Many thanks again! Very fine results.The difference in Figure (9) is related to the experimentally observed precession of the perihelion, so to finish UFT373 I will attempt to find a relation between delta (dphi / dr) and the astronomically observed precession angle, 3MG / (c squared alpha).

In a message dated 21/03/2017 14:26:07 GMT Standard Time writes:

According to note 6, I first resolved eq.(3) after v^2. This gives a highly complicated equation with 4 solutions. Two solutions are complex, one is v=c and the fourth is real-valued. I used the fourth solution and inserted eq.(5). Then a highly complicated expression for (dr/dphi)^2 follows. Unfortunately it is complex. The real and imaginary part are plotted in Fig. 8. The result depends on the choice of constant H0. With

H= – 3.75 and H0= – 3.70

the realpart in Fig. 8 starts to become positive at the minimum radius of the ellipse. In so far this end behaves correctly, there is no zero crossing of (dr/dphi)^2 at the other end (r=2).

Alternatively I did the following: I resolved both Hamiltonians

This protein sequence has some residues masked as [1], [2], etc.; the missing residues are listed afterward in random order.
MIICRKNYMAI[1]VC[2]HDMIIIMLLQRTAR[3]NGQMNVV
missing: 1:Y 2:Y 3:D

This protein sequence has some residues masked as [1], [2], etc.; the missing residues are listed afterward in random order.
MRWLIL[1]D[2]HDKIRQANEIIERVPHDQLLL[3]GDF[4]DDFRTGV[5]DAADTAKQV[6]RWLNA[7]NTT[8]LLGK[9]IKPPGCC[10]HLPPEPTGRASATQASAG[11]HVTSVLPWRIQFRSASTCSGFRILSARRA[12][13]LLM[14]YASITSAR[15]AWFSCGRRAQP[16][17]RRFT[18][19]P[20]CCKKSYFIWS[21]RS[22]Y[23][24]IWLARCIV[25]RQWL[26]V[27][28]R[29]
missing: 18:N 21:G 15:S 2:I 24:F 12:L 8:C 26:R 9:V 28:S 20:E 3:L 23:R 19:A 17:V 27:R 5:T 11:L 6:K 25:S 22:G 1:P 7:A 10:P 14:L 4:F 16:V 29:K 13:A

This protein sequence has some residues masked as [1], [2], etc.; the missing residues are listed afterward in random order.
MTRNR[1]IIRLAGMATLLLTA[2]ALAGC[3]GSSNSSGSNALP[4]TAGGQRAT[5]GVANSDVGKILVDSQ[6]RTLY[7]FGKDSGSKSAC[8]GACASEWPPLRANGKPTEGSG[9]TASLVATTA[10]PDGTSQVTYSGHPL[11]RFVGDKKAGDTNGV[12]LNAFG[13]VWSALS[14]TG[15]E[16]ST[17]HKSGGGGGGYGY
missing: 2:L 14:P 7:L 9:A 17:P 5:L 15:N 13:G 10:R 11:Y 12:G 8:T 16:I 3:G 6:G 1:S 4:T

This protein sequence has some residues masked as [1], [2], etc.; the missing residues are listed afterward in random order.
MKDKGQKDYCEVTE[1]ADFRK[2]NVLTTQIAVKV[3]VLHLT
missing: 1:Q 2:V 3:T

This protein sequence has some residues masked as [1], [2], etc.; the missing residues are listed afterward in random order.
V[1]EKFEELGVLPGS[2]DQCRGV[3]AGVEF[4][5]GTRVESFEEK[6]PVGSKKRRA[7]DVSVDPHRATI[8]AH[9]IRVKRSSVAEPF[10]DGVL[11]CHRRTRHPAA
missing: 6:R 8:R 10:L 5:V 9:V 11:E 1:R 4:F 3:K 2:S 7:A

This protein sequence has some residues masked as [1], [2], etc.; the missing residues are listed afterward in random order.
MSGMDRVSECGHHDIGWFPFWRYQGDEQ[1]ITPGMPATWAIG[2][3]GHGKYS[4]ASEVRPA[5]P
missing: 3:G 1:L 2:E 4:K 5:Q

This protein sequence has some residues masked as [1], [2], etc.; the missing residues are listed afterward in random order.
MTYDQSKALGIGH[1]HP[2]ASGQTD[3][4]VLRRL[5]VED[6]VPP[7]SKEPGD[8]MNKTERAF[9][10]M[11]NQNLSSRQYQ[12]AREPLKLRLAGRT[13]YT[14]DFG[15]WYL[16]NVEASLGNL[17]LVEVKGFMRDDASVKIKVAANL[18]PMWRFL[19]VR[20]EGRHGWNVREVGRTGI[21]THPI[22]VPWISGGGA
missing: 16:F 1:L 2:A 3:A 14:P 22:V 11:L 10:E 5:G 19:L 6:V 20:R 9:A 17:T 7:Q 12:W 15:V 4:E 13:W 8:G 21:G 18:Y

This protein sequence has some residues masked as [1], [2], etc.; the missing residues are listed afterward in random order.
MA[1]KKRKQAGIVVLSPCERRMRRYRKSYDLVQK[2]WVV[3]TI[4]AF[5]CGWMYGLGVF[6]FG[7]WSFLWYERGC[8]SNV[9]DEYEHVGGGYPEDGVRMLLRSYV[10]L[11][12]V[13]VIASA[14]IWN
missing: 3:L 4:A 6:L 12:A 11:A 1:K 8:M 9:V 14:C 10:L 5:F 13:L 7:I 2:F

H = 1/2 m v^2 + U(r)

and

H0 = (gamma-1) m c^2 + U(r)

separately according to v^2. From H follows the non-relativistic form eq.(5). Equating both solutions for v^2 gives an equation for (dr/dphi)^2. The calculation has the benefit of not leading to complex-valued results. The result is plotted in Fig. 9. The positive part now is on the lhs. The range is shifted to higher radii by the relativistic effects (H0 > H) but the result is less sensitive than in Fig. 8. Again we have only effects for the minimal radius of the ellipse, not the maximal radius.

Horst

Am 21.03.2017 um 11:49 schrieb EMyrone:

This is given by Eqs. (4) and (5), which can be solved by computer algebra to give the relativistic orbital differential function (dr/dphi) squared. In the non relativistic limit it reduces to Eq. (8). The all important advance made by computational solution of the relevant Euler Lagrange equations is that this differential orbital function is known now to be that of a precessing ellipse. So this ties up the solution and I will proceed to writing up Sections 1 and 2 of UFT373.

### Like this:

Like Loading...

*Related*

This entry was posted on March 22, 2017 at 7:50 am and is filed under asott2. You can follow any responses to this entry through the RSS 2.0 feed.
Both comments and pings are currently closed.